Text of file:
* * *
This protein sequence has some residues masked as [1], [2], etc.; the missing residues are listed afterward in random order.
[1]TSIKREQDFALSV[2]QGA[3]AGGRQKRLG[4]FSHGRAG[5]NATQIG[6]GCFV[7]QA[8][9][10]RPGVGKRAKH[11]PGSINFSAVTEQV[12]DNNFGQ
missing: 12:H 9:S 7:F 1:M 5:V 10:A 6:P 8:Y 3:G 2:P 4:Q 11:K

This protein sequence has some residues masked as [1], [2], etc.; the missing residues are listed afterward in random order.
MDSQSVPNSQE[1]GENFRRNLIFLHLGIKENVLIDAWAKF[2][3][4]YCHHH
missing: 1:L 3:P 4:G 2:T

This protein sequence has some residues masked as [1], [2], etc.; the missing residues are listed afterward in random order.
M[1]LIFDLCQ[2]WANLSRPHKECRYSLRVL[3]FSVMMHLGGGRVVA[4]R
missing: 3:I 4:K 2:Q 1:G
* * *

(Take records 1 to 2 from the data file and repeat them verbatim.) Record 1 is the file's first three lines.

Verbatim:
This protein sequence has some residues masked as [1], [2], etc.; the missing residues are listed afterward in random order.
[1]TSIKREQDFALSV[2]QGA[3]AGGRQKRLG[4]FSHGRAG[5]NATQIG[6]GCFV[7]QA[8][9][10]RPGVGKRAKH[11]PGSINFSAVTEQV[12]DNNFGQ
missing: 12:H 9:S 7:F 1:M 5:V 10:A 6:P 8:Y 3:G 2:P 4:Q 11:K

This protein sequence has some residues masked as [1], [2], etc.; the missing residues are listed afterward in random order.
MDSQSVPNSQE[1]GENFRRNLIFLHLGIKENVLIDAWAKF[2][3][4]YCHHH
missing: 1:L 3:P 4:G 2:T